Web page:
As a child, I was first introduced to the art of training animals watching my dad train his hunting dogs. When I moved to Nebraska and went to work at our cattle feed yard, my interest in working with animals blossomed. Over the past 15 years, I have devoted my life to understanding and training my animals. In a feed yard setting, this is critical for reducing the stress level of my animals and also for ensuring safe cattle handling for myself and my crew.
Training animals absolutely fascinates me, and I spend my spare time training and working with my horses. I winter my horses on the alfalfa field behind my house. They graze all day, and then I bring them in at night into the corral. My communication system with my horses is so subtle that all I need to do to bring them into the corral from the alfalfa field at the end of the day is to point my finger at the gate.
I am a good communicator with my animals because it is what I do every day. Like many other cattlemen, my communication skills with my animals are better than my communication skills with people. While my horses may know what I mean when I point my finger at something; that is certainly not an effective way for me to communicate with you: my beef consumer. You have a right to know and understand where your beef comes from, so it is my job to figure out a way to explain it with words.
The last couple of weeks, I have spent a lot of time talking about antibiotic use (both human and bovine). As I read through your comments and questions to me regarding this topic, I realized that I needed to address a couple more things for clarification purposes before I leave the subject for a while to talk about other things relative to cattle care and beef production.
- How does the beef industry regulate itself relative to antibiotic use? Cattlemen rely heavily on their consulting veterinarian for cattle health issues. I am in close contact with my vet and he guides me on animal health issues (both on preventative health programs and in the treatment of clinically sick animals). The Beef Quality Assurance program fosters this incredibly important relationship between cattle farmers and their vets, as well as providing further education on properly administering animal health products. Finally, all of the antibiotics that I use at the feed yard are licensed and regulated by the FDA and I am required by law to administer them according to the label instructions.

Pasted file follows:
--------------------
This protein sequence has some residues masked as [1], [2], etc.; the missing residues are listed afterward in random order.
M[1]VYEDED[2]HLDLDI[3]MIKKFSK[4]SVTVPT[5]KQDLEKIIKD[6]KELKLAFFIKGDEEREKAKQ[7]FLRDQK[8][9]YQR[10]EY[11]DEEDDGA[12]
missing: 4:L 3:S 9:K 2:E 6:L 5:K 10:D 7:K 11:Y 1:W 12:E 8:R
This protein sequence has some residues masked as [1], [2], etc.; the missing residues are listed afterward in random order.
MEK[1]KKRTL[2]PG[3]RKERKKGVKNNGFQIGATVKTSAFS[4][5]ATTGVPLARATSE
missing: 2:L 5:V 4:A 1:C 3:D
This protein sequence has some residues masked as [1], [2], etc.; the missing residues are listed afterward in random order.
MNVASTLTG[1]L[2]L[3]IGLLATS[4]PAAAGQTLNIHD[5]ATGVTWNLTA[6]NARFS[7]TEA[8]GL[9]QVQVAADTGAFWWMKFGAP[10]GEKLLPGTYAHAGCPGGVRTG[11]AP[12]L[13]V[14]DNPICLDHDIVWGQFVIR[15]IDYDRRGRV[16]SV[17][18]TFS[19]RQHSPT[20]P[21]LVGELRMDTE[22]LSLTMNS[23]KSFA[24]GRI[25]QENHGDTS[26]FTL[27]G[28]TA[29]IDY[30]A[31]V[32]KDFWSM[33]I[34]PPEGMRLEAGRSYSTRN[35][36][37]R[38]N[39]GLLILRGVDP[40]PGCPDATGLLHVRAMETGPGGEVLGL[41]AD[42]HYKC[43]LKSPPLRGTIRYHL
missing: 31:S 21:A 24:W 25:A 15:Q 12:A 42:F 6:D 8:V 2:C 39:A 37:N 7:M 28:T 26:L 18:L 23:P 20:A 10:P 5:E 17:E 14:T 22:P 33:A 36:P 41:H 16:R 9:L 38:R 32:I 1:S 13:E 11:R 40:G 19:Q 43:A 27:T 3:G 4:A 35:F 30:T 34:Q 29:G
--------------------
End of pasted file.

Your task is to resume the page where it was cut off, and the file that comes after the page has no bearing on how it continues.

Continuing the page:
- How can consumers know that their beef contains no remnants or traces of antibiotics? It is illegal to send a food animal to harvest with any trace of an antibiotic in their system. You can feel confident that the beef that you are eating does not contain any antibiotic residues because cattle are tested at harvest for these residues, and if one does contain a residue then it is not allowed to enter the food chain. The percentage of cattle coming out of cattle finishing feed yards (like mine) containing residues is 0.000017% which statistically equates to zero.
- Are antibiotics routinely used as feed additives in cattle rations for the express purpose of growth promotion? I do not feed antibiotics to my cattle for growth promoting purposes. I do, however, use a feed additive that is an ionophore to improve the health of the rumen (cattle are ruminate animals and have a digestive tract that includes a system of four stomachs). Ionophores are not classified by the FDA as antibiotics, and there is no product used in human health that contains anything remotely similar to an ionophore. It is, therefore, irrelevant in the discussion of antibiotic resistance. An ionophore modifies the fermentation process in the rumen which allows the bovine to capture more energy from its feedstuffs while also reducing the amount of methane that it secretes. This is a very important part of reducing the environmental footprint of my cattle (fewer resources are necessary to produce beef while the amount of methane that they secrete into the environment is also reduced).
- The explanation of ionophores brings me to the last question to address: Why is antibiotic use in cattle misunderstood by many consumers? I believe that there are two reasons that such a large misunderstanding exists regarding antibiotic use in cattle: 1. cattlemen (like me) do not do a good job communicating with you (the consumer) about the products that we use and the way that we use them, and 2. political activist groups incorrectly use statistics to scare consumers regarding antibiotic use in cattle. The bottom line is that I follow the Judicious Use of Antimicrobials that I listed in my recent post http://feedyardfoodie.wordpress.com/2011/12/06/the-conversationalist-take-2-bovine-respiratory-antibiotic-use-relative-to-human-antibiotic-resistance/ , I do my homework so that I understand the consequences of the decisions that I make regarding antibiotic use in my bovines, and I care about the issue of antibiotic resistance.
I encourage anyone that did not read the above mentioned post to read it carefully. Both the Judicious Use of Antimicrobials and the seven part explanation of Dr. Mike Apley regarding the scientific process of antibiotic resistence development related to the use of antibiotics in food animals are incredibly important components to having a truthful and science based discussion about antibiotic use in cattle.
In the meantime, I will continue to work on my communication skills so that you all can develop a better understanding of how I care for my animals.